Student loan relief. In Biden v. Nebraska, the Court struck down the Biden administration’s plan to cancel up to $20,000 in student loan debt for as many as 43 million people. This decision is especially devastating for women overall, who are 28 percent more likely to have student debt, but especially for Black women, who are the most likely to hold student debt and to owe higher amounts than other borrowers. When combined with the persistent wage gap that deprives Black women of the income needed to pay off that debt, this decision will only worsen the cycle of economic precarity. And the efforts to keep people in debt have not stopped, with legal challenges filed against the administration’s efforts to provide relief to borrowers and protect people who are defrauded by their colleges.

These Supreme Court terms come on the heels of the unconscionable and devastating 2022 decision to overturn the right to abortion in Dobbs v. Jackson Women’s Health. The hard-right majority is barely trying to conceal their corrupt and anti-democratic agenda to roll back the country’s hard-won progress towards equality. For people who care deeply about the wellbeing of women, people of color, LGBTQ+ individuals and other marginalized communities, watching the Court over the past year has been sombering. It can be tempting to succumb to pessimism and assume nothing can be done. But it is critical to remember the many ways in which proponents of justice can and are fighting back.

  • Voters in Kansas and Ohio won decisive victories against ballot initiatives aimed at eliminating and undermining abortion rights.
  • Students across the country are staging walkouts in protest of bills targeting trans students and other LGBTQ+ individuals, and five states have passed bills to protect medical care for trans youth.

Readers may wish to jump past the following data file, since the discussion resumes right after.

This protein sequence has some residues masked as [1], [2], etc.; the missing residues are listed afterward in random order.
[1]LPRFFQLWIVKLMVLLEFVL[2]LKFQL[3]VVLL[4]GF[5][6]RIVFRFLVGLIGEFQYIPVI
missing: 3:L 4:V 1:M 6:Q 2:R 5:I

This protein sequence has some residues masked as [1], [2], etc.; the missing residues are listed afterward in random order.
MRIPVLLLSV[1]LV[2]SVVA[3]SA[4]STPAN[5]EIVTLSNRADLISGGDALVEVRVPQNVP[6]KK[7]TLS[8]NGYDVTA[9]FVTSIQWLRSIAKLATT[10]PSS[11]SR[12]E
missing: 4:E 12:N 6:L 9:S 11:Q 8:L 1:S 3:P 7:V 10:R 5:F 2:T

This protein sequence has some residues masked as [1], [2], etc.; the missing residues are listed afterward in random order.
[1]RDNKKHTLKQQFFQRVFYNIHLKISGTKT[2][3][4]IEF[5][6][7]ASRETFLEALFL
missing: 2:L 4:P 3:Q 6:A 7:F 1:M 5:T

• The Biden administration continues to pursue policies to help people with student loan debt, invest in historically underserved entrepreneurs, improve wage standards for construction workers and protect pregnant workers.
  • The Biden administration also has a vital role to play in reminding businesses of their obligations under civil rights laws and urging them to continue their DEI efforts, which are critical preventive measures against civil rights violations.
  • Groups like Open to All, a business group dedicated to equality and inclusion, remain committed to protecting vulnerable communities – and businesses of all sizes can and should follow suit.

The National Partnership for Women & Families has joined with other organizations to condemn the current majority’s extremism, call for the Supreme Court to be subject to the same ethical standards as all other federal judges, and urge Congress to carry out its oversight responsibilities over the Court. With everything that’s at stake, we’ve also called on voters who care about equality and justice to make their voices heard at the ballot box. The National Partnership is committed to staying in the fight, alongside the communities most affected by these decisions – and we will win.